Rep. Paul Ryan, now the GOP vice presidential nominee, is an Ayn Rand acolyte, a loyal adherent to the philosophies of a woman whose views have enthralled fringe segments of the conservative movement for more than half a century. He is famous for giving her novels to staffers in his office.
He has even called her works the inspiration for his government career, according to an August profile by New Yorker writer Ryan Lizza, who quoted from a 2005 speech the congressman gave to the Atlas Society, an Ayn Rand fan club.
"The reason I got involved in public service, by and large, if I had to credit one thinker, one person, it would be Ayn Rand. The fight we are in here, make no mistake about it, is a fight of individualism versus collectivism," Ryan told the group.
That helps to explain Ryan's ideas about the federal budget, which he would radically downsize to shrink the programs that help the elderly, the poor, the unemployed, and just about everybody else who needs the occasional helping hand. In Rand's philosophy, the brilliant, the well-born and the lucky have no obligation to the struggling stiffs whose jobs don't guarantee riches. Indeed, she believed altruism was foolish.
But nothing explains how the author of "The Fountainhead" and "Atlas Shrugged" came to captivate so many economic gurus of the modern conservative movement, including former Federal Reserve Chairman Alan Greenspan. Her "objectivism" is nothing more than rank selfishness promoted to a grand economic and cultural philosophy. (Among her works is one titled "The Virtue of Selfishness.")
What's more, Rand was an atheist and libertine whose private life was testament to her fierce belief that individuals should be free to do whatever they please, no matter the consequences to others. Though married, she conducted a long-running affair with one of her young disciples, in view of their spouses.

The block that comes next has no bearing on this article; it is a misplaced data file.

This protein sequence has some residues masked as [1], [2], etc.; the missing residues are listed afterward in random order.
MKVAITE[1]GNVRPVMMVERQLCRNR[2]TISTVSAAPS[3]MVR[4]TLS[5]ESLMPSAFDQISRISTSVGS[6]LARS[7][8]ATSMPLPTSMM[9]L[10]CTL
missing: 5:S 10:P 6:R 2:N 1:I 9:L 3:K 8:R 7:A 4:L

She mocked Christianity, proclaiming it anathema to reason. She once told an interviewer that faith "is a sign of a psychological weakness. ... I regard it as evil to place your emotions, your desire, above the evidence of what your mind knows. That's what you're doing with the idea of God." She's a strange role model for members of a political party that claims to represent religious conviction and personal probity.
In the 1950s, serious Christians kept their distance from Rand. So did mainstream Republicans. The father of the modern conservative movement, William F. Buckley, was contemptuous of her, and the pages of his magazine, National Review, were anything but kind to her views.
But Rand has since been elevated to a central figure in conservatism. Business moguls have embraced her because of her frank worship of wealth. "Money is the barometer of a society's virtue," she said. And her contempt for government, with its regulations and taxation, was just what America's reckless and self-centered class of business executives wanted to hear.
It's harder to figure out how Rand came to be embraced by conservative Christians, however. Last year, the late Charles Colson made a video denouncing Rand and warning his fellow Republicans against elevating her philosophy. "It's hard to imagine a world view more antithetical to Christianity," he said.
Ryan has lately been at pains to say that he rejects Rand's atheism. And he has used his relationship with the U.S. Conference of Bishops -- Ryan is Catholic -- to inoculate himself against criticism of his budget, which shreds safety net programs for the less fortunate.
Still, Ryan's indifference to the plight of weaker members of society shows how the modern conservative movement has tortured and refashioned traditional Christian beliefs. There is very little of the teachings of Jesus -- who told a rich man to sell all he had and give the proceeds to the poor -- in a right-wing religious nationalism that holds the poor in contempt.
Last year, liberal activist James Salt confronted Ryan with a Bible and demanded that he read the Gospel of Luke. It was a cheap political stunt, but Ryan's reaction was telling. He rushed to a waiting vehicle but refused to accept the Bible he was offered.
(Cynthia Tucker, winner of the 2007 Pulitzer Prize for commentary, is a visiting professor at the University of Georgia. She can be reached at firstname.lastname@example.org.)
COPYRIGHT 2012 CYNTHIA TUCKER
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